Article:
It’s important to note that the RNRB can only be claimed when the property is passed on to direct descendants, such as children or grandchildren and it must be a main residence. If the property is sold and the proceeds are passed on, the RNRB may not be available. Additionally, the RNRB is subject to a tapering system for estates valued over a certain threshold.

The rules surrounding inheritance tax and the RNRB can be complex and it’s always advisable to seek professional advice if you’re unsure about your individual circumstances. This can help to ensure that you’re making the most of any available allowances and that you’re taking steps to minimise any potential tax liability for your loved ones.

 

But only your home is passed to your kids

The RNRB can only be claimed when the main residence of an individual is passed on to their direct descendants, such as children or grandchildren. The RNRB cannot be claimed if the property is passed on to other family members or individuals who are not direct descendants, even if they were living with the deceased person before their death.

It’s also worth noting that if the deceased person did not own a property or did not leave their property to direct descendants, the RNRB cannot be claimed. In these cases, only the standard nil-rate band would be advisable to offset against any inheritance tax liability.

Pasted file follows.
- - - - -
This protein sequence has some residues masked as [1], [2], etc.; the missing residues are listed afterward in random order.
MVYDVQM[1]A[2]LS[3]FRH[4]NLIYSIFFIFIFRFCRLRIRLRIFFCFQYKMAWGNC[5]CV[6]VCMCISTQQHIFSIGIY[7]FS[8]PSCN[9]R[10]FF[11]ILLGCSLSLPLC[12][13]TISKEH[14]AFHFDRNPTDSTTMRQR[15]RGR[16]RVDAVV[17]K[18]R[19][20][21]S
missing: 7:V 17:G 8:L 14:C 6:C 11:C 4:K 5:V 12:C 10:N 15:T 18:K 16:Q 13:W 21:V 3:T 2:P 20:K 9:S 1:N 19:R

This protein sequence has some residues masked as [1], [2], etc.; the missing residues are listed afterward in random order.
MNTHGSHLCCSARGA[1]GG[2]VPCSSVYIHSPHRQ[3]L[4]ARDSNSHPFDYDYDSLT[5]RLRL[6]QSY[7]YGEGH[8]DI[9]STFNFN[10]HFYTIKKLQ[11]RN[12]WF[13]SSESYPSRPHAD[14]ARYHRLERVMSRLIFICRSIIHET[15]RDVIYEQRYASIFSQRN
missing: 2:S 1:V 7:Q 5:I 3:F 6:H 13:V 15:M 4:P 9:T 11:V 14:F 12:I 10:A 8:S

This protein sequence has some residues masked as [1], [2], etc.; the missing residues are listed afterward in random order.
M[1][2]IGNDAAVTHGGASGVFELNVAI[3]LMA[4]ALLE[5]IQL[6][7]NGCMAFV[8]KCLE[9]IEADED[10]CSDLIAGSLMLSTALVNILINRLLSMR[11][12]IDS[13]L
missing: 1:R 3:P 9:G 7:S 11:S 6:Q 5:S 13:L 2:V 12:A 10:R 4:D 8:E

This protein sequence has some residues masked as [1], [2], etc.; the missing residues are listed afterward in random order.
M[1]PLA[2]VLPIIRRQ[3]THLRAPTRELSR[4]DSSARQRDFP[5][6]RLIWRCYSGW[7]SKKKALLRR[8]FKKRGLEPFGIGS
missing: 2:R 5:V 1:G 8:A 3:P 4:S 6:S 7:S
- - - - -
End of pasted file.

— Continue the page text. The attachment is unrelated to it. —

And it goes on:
Tax Free Band reduces by 50p for every £1 over £2 million

In addition to the standard nil-rate band and the residential nil-rate band, there is a further provision that reduces the amount of these bands for individuals whose estates are worth over a certain threshold.

For individuals with an estate worth over £2 million, the tax-free allowance is reduced by £1 for every £2 over the £2 million threshold. This means that the amount of the nil-rate band and the residential nil-rate band that can be claimed is gradually reduced until it reaches zero for estates worth over £2.7 million (as of the current tax year)

For example, if an individual’s estate is worth £2.5 million, their tax-free allowance would be reduced by £250,000 (i.e., half of the £500,000 over the £2 million threshold). This would leave them with a nil-rate band of £75,000 and a residential nil-rate band of £100,000 for a total tax-free allowance of £175,000.

It’s worth noting that this reduction in the tax-free allowance only applies to the standard nil-rate band and the residential nil-rate band. Other allowances, such as the spouse or civil partner exemption, are not affected by this reduction.

 

Legacy Planning can be complicated… time to stop researching and start doing!

Vikki Baptie

NRLA Accredited Landlord and IPW Professional Will Writer

I’m Vikki, the founder of Legacy Guardians. I hope this article was helpful, but I can probably guess that it’s about time that you stopped researching and got on with getting everything in order.

I know how it can be hard juggling everything with 15 properties, 3 kids, 1 dog, 1 Property Business and another couple of trading businesses things like succession and legacy planning usually go on the backburner. (thank goodness for my business & life partner Shaun!)

Take back your time, and gain that all important financial peace of mind by working through my Landlord Legacy Framework.